MM: PIA and GATF have been at the forefront of digital printing and variable-data printing for many years. 2006 saw the launch of numerous GAIN initiatives in this area for education and market research, and from now on, information about digital printing will be a perpetual core of our offerings to the entire membership. Starting at the end of this year, all 11,000 members will have access to publications and other services that once were limited to members of the Digital Printing Council. In this way, we'll remain the definitive source of information about digital printing.
WTT: Are conventional printers—who make up the bulk of PIA/GATF’s membership—really buying into digital output, or are the adopters mostly newcomers who have never been “printers” in the traditional sense?
MM: Digital printing still is not the majority process—less than 15% of the industry's $165 billion in annual revenue comes from digital print. Nevertheless, we are seeing more and more commercial printers taking an interest and investigating their options. It's an exciting, growing component, and the digitization of the industry, including variable output, is going to continue.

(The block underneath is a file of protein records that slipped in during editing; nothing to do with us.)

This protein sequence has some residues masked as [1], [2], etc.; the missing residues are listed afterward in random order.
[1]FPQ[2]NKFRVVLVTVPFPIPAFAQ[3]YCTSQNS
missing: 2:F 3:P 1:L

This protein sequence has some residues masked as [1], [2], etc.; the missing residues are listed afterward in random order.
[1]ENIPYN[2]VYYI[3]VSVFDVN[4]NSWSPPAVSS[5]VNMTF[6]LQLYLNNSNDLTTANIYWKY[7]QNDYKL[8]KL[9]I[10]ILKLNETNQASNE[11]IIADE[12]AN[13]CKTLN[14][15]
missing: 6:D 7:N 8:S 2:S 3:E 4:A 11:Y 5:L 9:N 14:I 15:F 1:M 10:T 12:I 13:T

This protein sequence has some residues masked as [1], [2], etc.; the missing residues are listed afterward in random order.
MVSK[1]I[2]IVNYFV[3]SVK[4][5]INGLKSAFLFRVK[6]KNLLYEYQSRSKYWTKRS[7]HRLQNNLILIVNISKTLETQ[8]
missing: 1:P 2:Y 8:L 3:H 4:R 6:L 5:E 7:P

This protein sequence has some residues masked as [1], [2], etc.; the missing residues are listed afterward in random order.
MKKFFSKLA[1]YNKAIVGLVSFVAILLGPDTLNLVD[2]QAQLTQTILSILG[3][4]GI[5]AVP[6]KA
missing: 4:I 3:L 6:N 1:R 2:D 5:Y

The adoption rate is hard to pin down anecdotally, but as I travel around the country every week of the year, virtually all of the printers I'm visiting are exploring or narrowing down the choice of a digital device for their plants. They are doing the ROI and cost-benefit analyses, and they're realizing that digital and conventional processes are not mutually exclusive—that in fact, digital output can be a wonderfully complementary service for any sheetfed or web offset lithographic printer. There are very few ostriches in this industry who are putting their heads in the sand about digital printing.
WTT: As a partner in the Graphic Arts Show company, PIA/GATF has a large stake in the success of Graph Expo 2006 next month. How is Graph Expo shaping up this year in terms of booth space sold, advance registrations, and anticipated attendance?
MM: We are in amazing shape for Graph Expo, with exhibit space reservations and advance registrations far ahead of expectations. It's going to be an outstandingly successful show, and it will be critically important for all vendors to the industry to have a presence here. Graph Expo 2006 truly will be an event not to miss.